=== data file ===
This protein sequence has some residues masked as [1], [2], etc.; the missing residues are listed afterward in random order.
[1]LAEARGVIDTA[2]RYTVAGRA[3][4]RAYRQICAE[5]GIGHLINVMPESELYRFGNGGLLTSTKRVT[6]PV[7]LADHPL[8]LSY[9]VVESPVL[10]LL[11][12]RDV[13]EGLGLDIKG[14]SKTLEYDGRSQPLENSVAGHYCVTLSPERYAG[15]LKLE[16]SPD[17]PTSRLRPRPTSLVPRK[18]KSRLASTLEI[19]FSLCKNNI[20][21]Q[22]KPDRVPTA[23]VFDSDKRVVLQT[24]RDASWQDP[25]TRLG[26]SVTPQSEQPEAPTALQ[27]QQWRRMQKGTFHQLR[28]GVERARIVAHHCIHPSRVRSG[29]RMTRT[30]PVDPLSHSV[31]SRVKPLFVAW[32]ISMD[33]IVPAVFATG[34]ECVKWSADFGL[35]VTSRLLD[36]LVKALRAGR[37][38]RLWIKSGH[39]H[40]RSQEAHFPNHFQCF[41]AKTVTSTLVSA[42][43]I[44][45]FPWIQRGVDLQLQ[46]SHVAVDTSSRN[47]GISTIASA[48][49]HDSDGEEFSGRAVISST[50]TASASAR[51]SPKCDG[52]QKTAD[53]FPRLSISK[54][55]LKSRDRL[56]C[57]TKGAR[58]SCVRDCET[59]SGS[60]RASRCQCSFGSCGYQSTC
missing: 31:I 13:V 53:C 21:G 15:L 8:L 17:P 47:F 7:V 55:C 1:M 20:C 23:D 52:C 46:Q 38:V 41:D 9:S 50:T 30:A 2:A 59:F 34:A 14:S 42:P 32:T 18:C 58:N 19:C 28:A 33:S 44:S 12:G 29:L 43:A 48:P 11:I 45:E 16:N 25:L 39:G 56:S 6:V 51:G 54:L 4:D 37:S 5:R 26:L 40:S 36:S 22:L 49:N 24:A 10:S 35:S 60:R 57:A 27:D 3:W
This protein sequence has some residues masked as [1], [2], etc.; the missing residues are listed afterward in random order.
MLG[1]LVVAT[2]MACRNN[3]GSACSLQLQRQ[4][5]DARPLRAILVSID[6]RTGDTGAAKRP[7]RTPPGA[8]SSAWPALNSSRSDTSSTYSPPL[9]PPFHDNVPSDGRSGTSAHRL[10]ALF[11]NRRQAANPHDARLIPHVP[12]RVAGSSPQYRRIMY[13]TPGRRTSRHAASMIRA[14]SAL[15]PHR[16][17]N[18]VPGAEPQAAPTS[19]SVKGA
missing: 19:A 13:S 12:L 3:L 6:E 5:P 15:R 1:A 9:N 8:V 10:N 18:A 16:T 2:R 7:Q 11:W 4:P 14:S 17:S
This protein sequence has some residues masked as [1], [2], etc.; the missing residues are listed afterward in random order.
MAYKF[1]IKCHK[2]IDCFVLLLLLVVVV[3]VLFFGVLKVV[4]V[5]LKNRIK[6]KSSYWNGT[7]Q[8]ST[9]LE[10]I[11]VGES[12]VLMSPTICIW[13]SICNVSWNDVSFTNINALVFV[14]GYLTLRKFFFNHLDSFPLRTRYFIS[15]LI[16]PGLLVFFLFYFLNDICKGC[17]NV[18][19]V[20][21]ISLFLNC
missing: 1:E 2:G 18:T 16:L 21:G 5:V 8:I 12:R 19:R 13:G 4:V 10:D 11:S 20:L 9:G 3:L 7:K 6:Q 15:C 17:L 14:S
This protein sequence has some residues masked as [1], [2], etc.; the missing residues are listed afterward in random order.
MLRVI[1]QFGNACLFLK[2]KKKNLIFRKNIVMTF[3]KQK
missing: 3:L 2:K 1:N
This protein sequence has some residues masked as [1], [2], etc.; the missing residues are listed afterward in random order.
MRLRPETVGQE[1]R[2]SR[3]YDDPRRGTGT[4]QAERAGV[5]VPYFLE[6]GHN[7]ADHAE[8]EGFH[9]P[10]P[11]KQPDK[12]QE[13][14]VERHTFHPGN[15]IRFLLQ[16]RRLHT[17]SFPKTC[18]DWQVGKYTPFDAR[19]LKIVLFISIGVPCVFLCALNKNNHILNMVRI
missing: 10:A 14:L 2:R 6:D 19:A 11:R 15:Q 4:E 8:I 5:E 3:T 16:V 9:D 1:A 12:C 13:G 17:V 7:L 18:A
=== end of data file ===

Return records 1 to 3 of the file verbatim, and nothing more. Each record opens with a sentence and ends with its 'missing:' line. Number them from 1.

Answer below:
This protein sequence has some residues masked as [1], [2], etc.; the missing residues are listed afterward in random order.
[1]LAEARGVIDTA[2]RYTVAGRA[3][4]RAYRQICAE[5]GIGHLINVMPESELYRFGNGGLLTSTKRVT[6]PV[7]LADHPL[8]LSY[9]VVESPVL[10]LL[11][12]RDV[13]EGLGLDIKG[14]SKTLEYDGRSQPLENSVAGHYCVTLSPERYAG[15]LKLE[16]SPD[17]PTSRLRPRPTSLVPRK[18]KSRLASTLEI[19]FSLCKNNI[20][21]Q[22]KPDRVPTA[23]VFDSDKRVVLQT[24]RDASWQDP[25]TRLG[26]SVTPQSEQPEAPTALQ[27]QQWRRMQKGTFHQLR[28]GVERARIVAHHCIHPSRVRSG[29]RMTRT[30]PVDPLSHSV[31]SRVKPLFVAW[32]ISMD[33]IVPAVFATG[34]ECVKWSADFGL[35]VTSRLLD[36]LVKALRAGR[37][38]RLWIKSGH[39]H[40]RSQEAHFPNHFQCF[41]AKTVTSTLVSA[42][43]I[44][45]FPWIQRGVDLQLQ[46]SHVAVDTSSRN[47]GISTIASA[48][49]HDSDGEEFSGRAVISST[50]TASASAR[51]SPKCDG[52]QKTAD[53]FPRLSISK[54][55]LKSRDRL[56]C[57]TKGAR[58]SCVRDCET[59]SGS[60]RASRCQCSFGSCGYQSTC
missing: 31:I 13:V 53:C 21:G 15:L 8:L 17:P 47:F 7:V 55:C 1:M 20:C 23:D 52:C 46:Q 38:V 41:D 9:S 50:T 30:A 2:A 59:F 34:A 14:S 42:P 32:T 18:C 58:N 19:C 28:A 33:S 44:S 12:G 29:L 43:A 48:P 11:I 45:E 16:N 25:L 39:G 56:S 6:V 51:G 54:L 4:D 37:S 5:R 26:L 40:S 36:S 22:L 49:N 24:A 10:S 35:S 60:R 57:A 27:D 3:W
This protein sequence has some residues masked as [1], [2], etc.; the missing residues are listed afterward in random order.
MLG[1]LVVAT[2]MACRNN[3]GSACSLQLQRQ[4][5]DARPLRAILVSID[6]RTGDTGAAKRP[7]RTPPGA[8]SSAWPALNSSRSDTSSTYSPPL[9]PPFHDNVPSDGRSGTSAHRL[10]ALF[11]NRRQAANPHDARLIPHVP[12]RVAGSSPQYRRIMY[13]TPGRRTSRHAASMIRA[14]SAL[15]PHR[16][17]N[18]VPGAEPQAAPTS[19]SVKGA
missing: 19:A 13:S 12:L 3:L 6:E 5:P 15:R 1:A 9:N 8:V 10:N 18:A 16:T 2:R 7:Q 11:W 4:P 14:S 17:S
This protein sequence has some residues masked as [1], [2], etc.; the missing residues are listed afterward in random order.
MAYKF[1]IKCHK[2]IDCFVLLLLLVVVV[3]VLFFGVLKVV[4]V[5]LKNRIK[6]KSSYWNGT[7]Q[8]ST[9]LE[10]I[11]VGES[12]VLMSPTICIW[13]SICNVSWNDVSFTNINALVFV[14]GYLTLRKFFFNHLDSFPLRTRYFIS[15]LI[16]PGLLVFFLFYFLNDICKGC[17]NV[18][19]V[20][21]ISLFLNC
missing: 1:E 2:G 18:T 16:L 21:G 5:V 8:I 12:R 19:R 13:G 4:V 10:D 11:S 20:L 9:G 3:L 7:K 6:Q 15:C 17:L 14:S